A year or so ago I stopped buying MOTOR SPORT for this very reason and, indeed, I only purchased the November issue for the extremely good review of the Motor Show models. However, a quick glance at ” Matters of Moment ” confirmed the continuance of your incredible bias towards one make of car, and the odd little digs at the Ford Motor Company contained in the report of the 7-day-and-night marathon at Goodwood were sufficient to convince me that no radical change of policy had taken place since I last read the magazine.

I would have thought that the Editor’s role in a magazine of this kind was to maintain a frank, unbiased view of British and foreign cars, untainted by personal preferences and prejudices. That the British motor sporting public continues to accept such wanton propaganda for Messrs. VW from the Editor himself is beyond my comprehension. I await the day when I shall see on my newsagent’s stand : ” THE VOLKSWAGEN MONTHLY (incorporating MOTOR SPORT) “—under this heading I would purchase your magazine with pleasure.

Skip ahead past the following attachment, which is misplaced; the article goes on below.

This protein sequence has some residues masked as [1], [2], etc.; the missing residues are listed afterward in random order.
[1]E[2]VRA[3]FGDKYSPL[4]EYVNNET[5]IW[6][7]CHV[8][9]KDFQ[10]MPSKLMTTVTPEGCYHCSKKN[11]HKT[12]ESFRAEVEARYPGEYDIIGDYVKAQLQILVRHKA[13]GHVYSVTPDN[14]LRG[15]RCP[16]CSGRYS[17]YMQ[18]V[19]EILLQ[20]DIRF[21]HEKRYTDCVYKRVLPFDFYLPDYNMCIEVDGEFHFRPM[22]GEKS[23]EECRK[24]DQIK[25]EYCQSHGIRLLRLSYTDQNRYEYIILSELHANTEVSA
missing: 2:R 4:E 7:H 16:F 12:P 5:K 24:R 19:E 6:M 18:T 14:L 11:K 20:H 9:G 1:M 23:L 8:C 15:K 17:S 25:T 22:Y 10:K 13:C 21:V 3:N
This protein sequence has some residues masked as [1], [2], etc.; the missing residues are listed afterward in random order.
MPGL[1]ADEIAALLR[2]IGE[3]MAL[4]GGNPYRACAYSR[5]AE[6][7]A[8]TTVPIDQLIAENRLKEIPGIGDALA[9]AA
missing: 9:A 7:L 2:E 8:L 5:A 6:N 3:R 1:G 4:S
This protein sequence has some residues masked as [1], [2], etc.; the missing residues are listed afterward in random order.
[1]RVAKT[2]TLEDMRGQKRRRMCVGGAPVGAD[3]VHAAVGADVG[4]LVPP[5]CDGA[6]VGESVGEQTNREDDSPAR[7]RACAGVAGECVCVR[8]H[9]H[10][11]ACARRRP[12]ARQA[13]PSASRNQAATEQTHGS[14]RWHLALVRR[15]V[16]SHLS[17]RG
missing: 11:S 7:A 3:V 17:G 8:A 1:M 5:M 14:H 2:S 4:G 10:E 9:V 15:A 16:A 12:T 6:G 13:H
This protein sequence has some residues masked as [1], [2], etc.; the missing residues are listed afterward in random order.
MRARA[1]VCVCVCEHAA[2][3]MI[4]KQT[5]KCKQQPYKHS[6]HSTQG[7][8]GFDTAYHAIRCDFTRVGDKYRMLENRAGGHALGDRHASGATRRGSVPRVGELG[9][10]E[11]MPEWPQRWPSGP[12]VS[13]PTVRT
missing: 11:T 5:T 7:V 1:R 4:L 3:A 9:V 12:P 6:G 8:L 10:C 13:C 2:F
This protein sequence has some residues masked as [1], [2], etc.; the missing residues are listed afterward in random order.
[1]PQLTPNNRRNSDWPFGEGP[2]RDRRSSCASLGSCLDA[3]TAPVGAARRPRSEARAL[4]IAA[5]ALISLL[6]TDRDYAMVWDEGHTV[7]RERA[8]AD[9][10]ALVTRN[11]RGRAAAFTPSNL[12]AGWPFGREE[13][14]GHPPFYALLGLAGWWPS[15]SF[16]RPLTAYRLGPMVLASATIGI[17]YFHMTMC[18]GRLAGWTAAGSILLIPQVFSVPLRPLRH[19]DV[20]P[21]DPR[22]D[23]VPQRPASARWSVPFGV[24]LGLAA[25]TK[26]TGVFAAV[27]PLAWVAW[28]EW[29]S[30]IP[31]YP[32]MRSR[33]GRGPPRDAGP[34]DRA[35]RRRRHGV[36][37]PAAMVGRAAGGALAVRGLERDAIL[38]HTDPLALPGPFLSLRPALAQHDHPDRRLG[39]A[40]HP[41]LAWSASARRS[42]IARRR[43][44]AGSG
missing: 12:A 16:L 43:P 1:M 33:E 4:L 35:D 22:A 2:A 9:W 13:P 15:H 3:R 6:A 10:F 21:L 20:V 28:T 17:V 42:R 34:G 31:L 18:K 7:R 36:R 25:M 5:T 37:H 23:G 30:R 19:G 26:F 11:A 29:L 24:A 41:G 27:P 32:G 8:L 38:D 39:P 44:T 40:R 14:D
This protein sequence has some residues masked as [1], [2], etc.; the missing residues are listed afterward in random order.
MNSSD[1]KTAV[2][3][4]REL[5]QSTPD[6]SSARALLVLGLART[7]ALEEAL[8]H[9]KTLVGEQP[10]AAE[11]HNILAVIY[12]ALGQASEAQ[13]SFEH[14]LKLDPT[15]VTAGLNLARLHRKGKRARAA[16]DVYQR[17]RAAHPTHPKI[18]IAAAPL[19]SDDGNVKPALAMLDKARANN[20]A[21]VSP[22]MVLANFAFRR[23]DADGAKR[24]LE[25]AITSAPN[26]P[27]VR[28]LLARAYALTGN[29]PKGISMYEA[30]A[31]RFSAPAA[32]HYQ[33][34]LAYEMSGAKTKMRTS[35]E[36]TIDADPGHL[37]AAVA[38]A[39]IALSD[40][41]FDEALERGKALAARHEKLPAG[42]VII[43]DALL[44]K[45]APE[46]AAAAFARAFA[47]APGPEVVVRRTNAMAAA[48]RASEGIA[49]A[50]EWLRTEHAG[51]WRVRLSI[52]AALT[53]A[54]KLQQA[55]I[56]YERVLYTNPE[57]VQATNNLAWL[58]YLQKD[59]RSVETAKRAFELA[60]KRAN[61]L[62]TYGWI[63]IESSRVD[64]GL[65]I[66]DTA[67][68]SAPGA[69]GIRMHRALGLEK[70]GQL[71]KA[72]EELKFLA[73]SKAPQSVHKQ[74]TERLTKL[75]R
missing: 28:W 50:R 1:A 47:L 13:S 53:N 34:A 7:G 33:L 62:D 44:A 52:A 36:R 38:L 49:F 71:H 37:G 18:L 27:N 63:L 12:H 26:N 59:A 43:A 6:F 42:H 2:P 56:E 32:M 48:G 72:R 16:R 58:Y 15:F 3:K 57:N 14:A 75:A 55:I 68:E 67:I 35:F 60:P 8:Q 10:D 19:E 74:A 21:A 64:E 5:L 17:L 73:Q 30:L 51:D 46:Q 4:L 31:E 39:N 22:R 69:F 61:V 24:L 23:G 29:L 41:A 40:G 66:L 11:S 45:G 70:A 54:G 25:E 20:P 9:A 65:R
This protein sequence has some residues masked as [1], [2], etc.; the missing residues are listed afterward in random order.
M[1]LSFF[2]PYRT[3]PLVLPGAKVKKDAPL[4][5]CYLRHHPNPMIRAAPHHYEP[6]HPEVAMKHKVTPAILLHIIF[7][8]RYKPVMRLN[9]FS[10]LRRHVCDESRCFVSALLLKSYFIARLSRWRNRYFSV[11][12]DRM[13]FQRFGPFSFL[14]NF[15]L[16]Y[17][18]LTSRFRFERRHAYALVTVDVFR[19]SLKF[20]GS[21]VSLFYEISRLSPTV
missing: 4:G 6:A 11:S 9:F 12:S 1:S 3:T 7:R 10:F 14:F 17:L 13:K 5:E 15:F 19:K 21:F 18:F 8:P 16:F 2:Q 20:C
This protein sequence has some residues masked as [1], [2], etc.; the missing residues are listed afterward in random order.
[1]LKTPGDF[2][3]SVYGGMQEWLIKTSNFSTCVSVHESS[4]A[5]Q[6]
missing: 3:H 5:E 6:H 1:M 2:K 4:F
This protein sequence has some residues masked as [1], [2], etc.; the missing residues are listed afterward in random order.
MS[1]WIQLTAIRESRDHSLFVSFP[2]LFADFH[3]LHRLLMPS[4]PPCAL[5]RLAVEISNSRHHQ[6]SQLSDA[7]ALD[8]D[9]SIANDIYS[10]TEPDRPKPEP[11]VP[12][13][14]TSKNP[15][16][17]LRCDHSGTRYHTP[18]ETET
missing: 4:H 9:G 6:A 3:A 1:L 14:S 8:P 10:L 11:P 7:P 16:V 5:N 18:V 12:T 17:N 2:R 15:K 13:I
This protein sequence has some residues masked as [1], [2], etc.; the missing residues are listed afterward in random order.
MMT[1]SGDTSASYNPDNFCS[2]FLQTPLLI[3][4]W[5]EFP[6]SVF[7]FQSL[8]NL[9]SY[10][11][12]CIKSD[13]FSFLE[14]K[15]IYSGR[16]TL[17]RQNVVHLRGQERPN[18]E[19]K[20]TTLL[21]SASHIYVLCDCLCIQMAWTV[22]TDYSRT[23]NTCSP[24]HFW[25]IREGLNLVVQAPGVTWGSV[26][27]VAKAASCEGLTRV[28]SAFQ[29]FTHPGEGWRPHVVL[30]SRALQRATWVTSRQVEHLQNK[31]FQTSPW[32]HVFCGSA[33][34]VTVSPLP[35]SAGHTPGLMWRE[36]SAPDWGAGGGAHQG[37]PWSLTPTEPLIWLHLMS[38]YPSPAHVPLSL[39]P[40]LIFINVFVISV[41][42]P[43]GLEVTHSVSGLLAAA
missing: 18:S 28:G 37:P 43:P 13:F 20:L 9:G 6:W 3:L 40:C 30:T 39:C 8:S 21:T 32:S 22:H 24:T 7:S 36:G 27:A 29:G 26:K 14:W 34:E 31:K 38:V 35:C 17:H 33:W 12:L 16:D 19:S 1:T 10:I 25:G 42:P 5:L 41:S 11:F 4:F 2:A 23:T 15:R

If you have the nerve to publish this letter you will at least have my undying respect for a brave man, if not for an Editor.

I am, Yours, etc.,

West Harrow. James B. Lewis.

[If Mr. Lewis cares to count up all the words I have written about motor cars in the past five years and then deducts those applicable to the VW he will surely retract his suggestion that we are “The Volkswagen Monthly.” The fact is we praise a good car when we discover one, and four million other people seem to agree in this case. Otherwise we try to publish unbiased criticism and recently we have not been alone in finding fault with Ford. As I hold no motor-car shares and have no relations or close friends working in the Motor Industry, I fail to understand why Mr. Lewis thinks I harbour personal preferences and prejudices. I might as well say he is a prejudiced Anglia addict !—Ed.